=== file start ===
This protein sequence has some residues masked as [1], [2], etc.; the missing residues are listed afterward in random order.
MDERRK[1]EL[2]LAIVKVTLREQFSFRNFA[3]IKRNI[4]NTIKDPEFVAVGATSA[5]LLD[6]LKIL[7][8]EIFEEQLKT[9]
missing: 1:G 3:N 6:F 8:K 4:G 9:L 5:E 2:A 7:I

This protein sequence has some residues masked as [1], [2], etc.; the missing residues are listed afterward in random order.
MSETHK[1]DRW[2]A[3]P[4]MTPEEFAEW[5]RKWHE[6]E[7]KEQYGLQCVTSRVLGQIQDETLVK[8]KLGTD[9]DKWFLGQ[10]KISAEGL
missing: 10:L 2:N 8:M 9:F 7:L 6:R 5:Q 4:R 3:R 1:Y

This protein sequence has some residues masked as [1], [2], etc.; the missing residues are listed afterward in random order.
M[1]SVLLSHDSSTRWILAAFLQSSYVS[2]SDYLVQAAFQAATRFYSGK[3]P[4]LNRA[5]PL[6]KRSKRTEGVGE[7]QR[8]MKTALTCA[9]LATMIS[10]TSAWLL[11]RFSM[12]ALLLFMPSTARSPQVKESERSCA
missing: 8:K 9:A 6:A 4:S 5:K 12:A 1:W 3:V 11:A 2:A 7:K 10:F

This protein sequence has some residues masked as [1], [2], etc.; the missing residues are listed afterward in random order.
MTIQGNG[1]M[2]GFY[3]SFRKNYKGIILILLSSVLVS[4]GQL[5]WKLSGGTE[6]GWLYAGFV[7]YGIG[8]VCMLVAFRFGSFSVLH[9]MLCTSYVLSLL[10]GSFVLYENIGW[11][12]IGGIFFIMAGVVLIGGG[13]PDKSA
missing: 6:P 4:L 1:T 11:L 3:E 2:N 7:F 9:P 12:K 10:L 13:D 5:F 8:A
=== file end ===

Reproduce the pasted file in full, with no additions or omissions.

This protein sequence has some residues masked as [1], [2], etc.; the missing residues are listed afterward in random order.
MDERRK[1]EL[2]LAIVKVTLREQFSFRNFA[3]IKRNI[4]NTIKDPEFVAVGATSA[5]LLD[6]LKIL[7][8]EIFEEQLKT[9]
missing: 1:G 3:N 6:F 8:K 4:G 9:L 5:E 2:A 7:I

This protein sequence has some residues masked as [1], [2], etc.; the missing residues are listed afterward in random order.
MSETHK[1]DRW[2]A[3]P[4]MTPEEFAEW[5]RKWHE[6]E[7]KEQYGLQCVTSRVLGQIQDETLVK[8]KLGTD[9]DKWFLGQ[10]KISAEGL
missing: 10:L 2:N 8:M 9:F 7:L 6:R 5:Q 4:R 3:R 1:Y

This protein sequence has some residues masked as [1], [2], etc.; the missing residues are listed afterward in random order.
M[1]SVLLSHDSSTRWILAAFLQSSYVS[2]SDYLVQAAFQAATRFYSGK[3]P[4]LNRA[5]PL[6]KRSKRTEGVGE[7]QR[8]MKTALTCA[9]LATMIS[10]TSAWLL[11]RFSM[12]ALLLFMPSTARSPQVKESERSCA
missing: 8:K 9:A 6:A 4:S 5:K 12:A 1:W 3:V 11:A 2:A 7:K 10:F

This protein sequence has some residues masked as [1], [2], etc.; the missing residues are listed afterward in random order.
MTIQGNG[1]M[2]GFY[3]SFRKNYKGIILILLSSVLVS[4]GQL[5]WKLSGGTE[6]GWLYAGFV[7]YGIG[8]VCMLVAFRFGSFSVLH[9]MLCTSYVLSLL[10]GSFVLYENIGW[11][12]IGGIFFIMAGVVLIGGG[13]PDKSA
missing: 6:P 4:L 1:T 11:L 3:E 2:N 7:F 9:P 12:K 10:L 13:D 5:F 8:A